var roles = ((AuthorizeAttribute) (GetActions("ControllerName" + "Controller", "ActionName").First().GetCustomAttributes(typeof (AuthorizeAttribute), false)[0])).Roles;
if(roles.Contains("admin or smth"))
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create the class called Rolevalidation and add the code as below

public class AuthorizeRoles : AuthorizeAttribute
    List<string> roles = new List<string>(“your list of roles”);
    bool isAuthenticated = false;
    for (int i = 0; i < roles.Count(); i++)
        if (u.Role.Name == roles[i])
            isAuthenticated = true;

    if (isAuthenticated)
        filterContext.Result = new RedirectResult("~/Error");

Add this code in every controller’s begining* [AuthorizeRoles(Roles = "SuperAdmin")]

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hopefully it will help you. – user3217843 Feb 17 '14 at 8:20

Use ActionFilter Attribute to filter the users based on Role

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While this link may answer the question, it is better to include the essential parts of the answer here and provide the link for reference. Link-only answers can become invalid if the linked page changes. – Mohsen Safari Dec 1 '13 at 9:53

I have implemented a very similar scenario. The only difference is that my menus are stored in XML files.

Since you have your menu data stored in a database, I suggest you either add an xml field that contains security info to each menu record; or, have a new table that maps menu items to users. The table can look like this:

MenuItemName (id)             User
ViewVacationHistory (12)      firstuser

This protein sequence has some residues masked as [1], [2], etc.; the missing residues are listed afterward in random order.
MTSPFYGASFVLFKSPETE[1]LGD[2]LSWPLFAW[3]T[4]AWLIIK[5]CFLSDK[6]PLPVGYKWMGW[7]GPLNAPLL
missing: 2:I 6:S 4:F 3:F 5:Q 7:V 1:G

ViewVacationHistory (12)      seconduser
ApproveVacationRequest (10)   seconduser

Now when your controller receives the request that would result in displaying menu items, and since your controller is decorated with the Authorize attribute, it will receive the user in the HttpContext. Here you simply query the database for menu items that match, then render the menu accordingly.

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You can use an Authorize attribute with which to decorate an action from the controller [Authorize(AuthorizationContext)] or you can extend the authorize attribute for custom authorization;

You can also define some conventions in a dictionary in which you define that a Create action of a controller needs a create type authorization a.s.o.

Dictionary<string, Right> actionConventions = new Dictionary<string, Right>
        { "Index", Right.View },
        { "List", Right.View },
        { "Open", Right.View },
        { "Create", Right.Create},
        { "Edit", Right.Edit },
        { "Delete", Right.Delete }

and override OnAuthorization and Authorize methods of AuthorizeAttribute and either check the convention if the action sticks to the conventions defined in the dictionary or check a specific condition where you either Authorize(AuthorizationContext) for the action or HandleUnauthorizedRequest(AuthorizationContext).

Handling the menu you can create an authorization service in which you return the rights of the current user and add a class containing the rights of the user and you check the Model when rendering the model, if a menu item should be rendered or not.

Authorize Attribute MSDN